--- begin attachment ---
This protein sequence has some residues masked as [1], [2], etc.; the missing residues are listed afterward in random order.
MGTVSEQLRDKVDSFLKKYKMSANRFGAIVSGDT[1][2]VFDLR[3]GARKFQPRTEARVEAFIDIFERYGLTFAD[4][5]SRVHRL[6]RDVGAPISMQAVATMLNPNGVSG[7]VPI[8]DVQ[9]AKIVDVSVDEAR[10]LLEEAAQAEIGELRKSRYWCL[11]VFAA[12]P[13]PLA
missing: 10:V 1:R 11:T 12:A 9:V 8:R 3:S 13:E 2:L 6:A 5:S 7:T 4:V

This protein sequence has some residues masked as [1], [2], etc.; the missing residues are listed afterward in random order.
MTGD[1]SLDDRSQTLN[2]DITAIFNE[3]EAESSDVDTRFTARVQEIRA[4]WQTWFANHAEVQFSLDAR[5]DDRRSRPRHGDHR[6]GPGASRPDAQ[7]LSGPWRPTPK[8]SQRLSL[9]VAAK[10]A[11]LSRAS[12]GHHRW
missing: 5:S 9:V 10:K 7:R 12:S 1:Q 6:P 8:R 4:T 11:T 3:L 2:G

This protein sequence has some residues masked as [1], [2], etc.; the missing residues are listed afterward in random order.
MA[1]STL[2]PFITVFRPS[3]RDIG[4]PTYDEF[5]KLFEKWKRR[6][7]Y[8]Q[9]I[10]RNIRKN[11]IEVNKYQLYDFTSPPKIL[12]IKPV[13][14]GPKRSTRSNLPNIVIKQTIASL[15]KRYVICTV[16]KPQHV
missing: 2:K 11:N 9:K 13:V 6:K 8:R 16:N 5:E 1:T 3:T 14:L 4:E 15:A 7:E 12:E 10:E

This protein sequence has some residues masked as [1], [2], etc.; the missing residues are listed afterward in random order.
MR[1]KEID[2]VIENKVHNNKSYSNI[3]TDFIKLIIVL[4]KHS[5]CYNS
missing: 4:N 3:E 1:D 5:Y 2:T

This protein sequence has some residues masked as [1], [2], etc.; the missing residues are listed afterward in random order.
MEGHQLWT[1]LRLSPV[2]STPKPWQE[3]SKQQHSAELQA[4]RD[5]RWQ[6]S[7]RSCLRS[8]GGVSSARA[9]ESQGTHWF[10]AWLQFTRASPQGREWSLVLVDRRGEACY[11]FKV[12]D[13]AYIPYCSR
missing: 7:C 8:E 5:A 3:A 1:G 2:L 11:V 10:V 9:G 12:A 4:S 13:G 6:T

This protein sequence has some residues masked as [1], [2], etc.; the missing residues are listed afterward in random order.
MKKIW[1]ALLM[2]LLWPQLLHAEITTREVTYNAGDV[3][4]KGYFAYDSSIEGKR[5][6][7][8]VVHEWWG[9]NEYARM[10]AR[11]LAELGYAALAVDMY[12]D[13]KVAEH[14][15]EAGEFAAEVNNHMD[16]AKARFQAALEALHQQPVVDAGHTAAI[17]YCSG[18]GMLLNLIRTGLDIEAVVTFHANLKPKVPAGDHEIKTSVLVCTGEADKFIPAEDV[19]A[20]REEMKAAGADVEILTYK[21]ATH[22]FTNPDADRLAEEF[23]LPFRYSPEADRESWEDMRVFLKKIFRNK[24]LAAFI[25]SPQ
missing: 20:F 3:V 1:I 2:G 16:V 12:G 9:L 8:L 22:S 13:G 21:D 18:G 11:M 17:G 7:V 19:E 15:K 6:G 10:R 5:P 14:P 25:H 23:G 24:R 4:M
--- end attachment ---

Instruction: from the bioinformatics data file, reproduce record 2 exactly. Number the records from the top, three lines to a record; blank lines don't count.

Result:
This protein sequence has some residues masked as [1], [2], etc.; the missing residues are listed afterward in random order.
MTGD[1]SLDDRSQTLN[2]DITAIFNE[3]EAESSDVDTRFTARVQEIRA[4]WQTWFANHAEVQFSLDAR[5]DDRRSRPRHGDHR[6]GPGASRPDAQ[7]LSGPWRPTPK[8]SQRLSL[9]VAAK[10]A[11]LSRAS[12]GHHRW
missing: 5:S 9:V 10:K 7:R 12:S 1:Q 6:P 8:R 4:T 11:T 3:L 2:G